The problem is that most breastfeeding mothers do not practice exclusive breastfeeding. Breastfed babies often receive water, formula and even other foods in combination with breastmilk before six months of age.Mixed feeding (mixing breast milk with water, other foods or formula) increases the risk of the HI virus being transmitted to the baby because the young infants delicate bowels become damaged by the foods which make it easy for the virus to get into the baby through the cracks.
The challenge for health care professionals is to educate and support mothers to exclusively breastfeed for the first six months of an infant’s life. There is a need to expel myths and change mindsets towards exclusive breastfeeding by continuous education and support. This together with the provision of antiretroviral drugs as per national policy will ensure that babies get the full benefits of breastfeeding and remain free of HIV infection.
In conclusion Exclusive breastfeeding, even in HIV positive women is an important strategy for child survival. If antiretroviral drugs are given to both mother and baby and an HIV-positive woman is fully adherent with the treatment throughout the duration of breastfeeding, the actual risk of transmitting HIV through breast milk is exceedingly low.
The best food for all babies is still breast milk. This is true whether or not a motheris HIV infected.
This month the Yezingane Network officially launched the Prevention of Mother-To-Child Transmission (PMTCT) Campaign. This launch was aligned with the National Health Awareness Days of World Breastfeeding week (1-7 August), National Women's day (9 August) and Women's Month. In order for us to make this a success we invited everyone to join in the campaign to help save mothers and babies. This was done through social networks and by running interviews on media channels and is ongoing process. Recently the YN Executive member Professor Ashraf Coovadia was invited for an interview at the show called GreatExpectations which is broadcasted on E-TV every Mondays and Tuesdays from 11h30 – 12h30. The discussion topic was specifically based on Breastfeeding. In his interview Prof. Coovadia encouraged all mothers to breastfeed their babies at least for a full six months as this was one way of bonding with their babies, and provided the optimum protective factors for their baby. Mothers were also reminded that mixing breast milk and formula was dangerous for their babies because it increased the risk of HIV transmission or causing other illnesses. To watch the full interview, you can log onto: http://on.fb.me/14HiJDv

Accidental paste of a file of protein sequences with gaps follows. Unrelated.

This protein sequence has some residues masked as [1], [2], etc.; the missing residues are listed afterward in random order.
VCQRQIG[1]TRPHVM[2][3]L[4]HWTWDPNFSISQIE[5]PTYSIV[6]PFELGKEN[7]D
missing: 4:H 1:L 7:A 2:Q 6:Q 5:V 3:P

‘Saving Babies’ was one of the two articles included in the SANAC News publication which outlined the objectives of the campaign, and encouraged civil society to participate in it in various ways. The objective of the campaign is to raise awareness of the PMTCT services to pregnant and lactating mothers, to promote healthy behaviors including safe breastfeeding practices and early and regular antenatal clinic visits. As we continue with the campaign, the Yezingane Network is in a process of printing out materials educating mothers about PMTCT and highlighting to mothers the significance of breastfeeding. These will be distributed to clinics, schools and taxi ranks within the 9 provinces of the country.
We would like to encourage you to also get involved and participate in this campaign by sharing our key messages,hash-tags (#PMTCT) and @Yezingane Twitter handle on your social media platforms and to re-tweet,and share Yezingane Network’s Tweets and Facebook posts with your networks.
Let us together as the children’s sector create a ‘buzz’ on social media about PMTCT for mothers and children and helpsave our babies!
Please feel free to enquire for further information about the campaign at the Yezingane Network Secretariat via email: email@example.com
Some exciting developments have been taking place for the “My Living Positively Handbook” which helps children cope with living with HIV and the associated stigma, treatment regimens, communicating with others, and self- esteem. A community nurse, from the Matunkha Centre in Northern Malawi contacted Children’s Rights Centre, with interest in our handbook. I have copied part of her email to us below:
“I am doing home based care and palliative care. In our program we have at least 60 children who are HIV-positive. It's very difficult to find good teaching materials for these children. Next month I hope to open a ART- clinic and I think more children will come.
A friend gave me 'My living positively handbook'. I'd like to try-out this book to see if it is useful here. One of the steps I have to take is to translate it in Chitumbuka.”